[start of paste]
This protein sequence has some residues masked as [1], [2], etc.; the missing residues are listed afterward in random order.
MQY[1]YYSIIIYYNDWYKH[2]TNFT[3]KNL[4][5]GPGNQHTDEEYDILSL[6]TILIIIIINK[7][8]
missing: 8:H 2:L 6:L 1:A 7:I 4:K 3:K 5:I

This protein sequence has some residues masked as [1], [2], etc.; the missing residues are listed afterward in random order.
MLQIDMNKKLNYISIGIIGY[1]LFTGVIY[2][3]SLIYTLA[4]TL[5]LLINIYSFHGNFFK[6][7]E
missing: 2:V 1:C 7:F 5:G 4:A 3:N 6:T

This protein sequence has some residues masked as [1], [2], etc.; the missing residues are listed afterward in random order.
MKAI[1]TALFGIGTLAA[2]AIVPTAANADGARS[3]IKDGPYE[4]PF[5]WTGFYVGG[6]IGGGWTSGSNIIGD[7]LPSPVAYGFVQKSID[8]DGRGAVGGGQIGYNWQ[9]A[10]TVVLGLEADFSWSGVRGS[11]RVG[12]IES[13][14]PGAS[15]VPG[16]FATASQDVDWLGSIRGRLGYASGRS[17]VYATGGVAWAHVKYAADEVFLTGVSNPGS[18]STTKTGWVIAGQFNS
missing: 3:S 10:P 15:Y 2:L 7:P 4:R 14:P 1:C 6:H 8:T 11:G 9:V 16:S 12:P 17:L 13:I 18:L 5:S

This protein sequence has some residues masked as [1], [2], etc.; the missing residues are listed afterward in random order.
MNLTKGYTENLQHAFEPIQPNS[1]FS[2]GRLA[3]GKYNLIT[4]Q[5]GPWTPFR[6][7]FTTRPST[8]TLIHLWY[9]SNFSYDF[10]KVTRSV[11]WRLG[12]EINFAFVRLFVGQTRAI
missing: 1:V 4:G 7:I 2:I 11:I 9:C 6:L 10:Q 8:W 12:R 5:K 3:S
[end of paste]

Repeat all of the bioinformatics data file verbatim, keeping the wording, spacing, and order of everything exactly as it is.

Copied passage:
This protein sequence has some residues masked as [1], [2], etc.; the missing residues are listed afterward in random order.
MQY[1]YYSIIIYYNDWYKH[2]TNFT[3]KNL[4][5]GPGNQHTDEEYDILSL[6]TILIIIIINK[7][8]
missing: 8:H 2:L 6:L 1:A 7:I 4:K 3:K 5:I

This protein sequence has some residues masked as [1], [2], etc.; the missing residues are listed afterward in random order.
MLQIDMNKKLNYISIGIIGY[1]LFTGVIY[2][3]SLIYTLA[4]TL[5]LLINIYSFHGNFFK[6][7]E
missing: 2:V 1:C 7:F 5:G 4:A 3:N 6:T

This protein sequence has some residues masked as [1], [2], etc.; the missing residues are listed afterward in random order.
MKAI[1]TALFGIGTLAA[2]AIVPTAANADGARS[3]IKDGPYE[4]PF[5]WTGFYVGG[6]IGGGWTSGSNIIGD[7]LPSPVAYGFVQKSID[8]DGRGAVGGGQIGYNWQ[9]A[10]TVVLGLEADFSWSGVRGS[11]RVG[12]IES[13][14]PGAS[15]VPG[16]FATASQDVDWLGSIRGRLGYASGRS[17]VYATGGVAWAHVKYAADEVFLTGVSNPGS[18]STTKTGWVIAGQFNS
missing: 3:S 10:P 15:Y 2:L 7:P 4:R 14:P 1:C 6:H 8:T 11:G 9:V 16:S 12:P 17:L 13:I 18:L 5:S

This protein sequence has some residues masked as [1], [2], etc.; the missing residues are listed afterward in random order.
MNLTKGYTENLQHAFEPIQPNS[1]FS[2]GRLA[3]GKYNLIT[4]Q[5]GPWTPFR[6][7]FTTRPST[8]TLIHLWY[9]SNFSYDF[10]KVTRSV[11]WRLG[12]EINFAFVRLFVGQTRAI
missing: 1:V 4:G 7:I 2:I 11:I 9:C 6:L 10:Q 8:W 12:R 5:K 3:S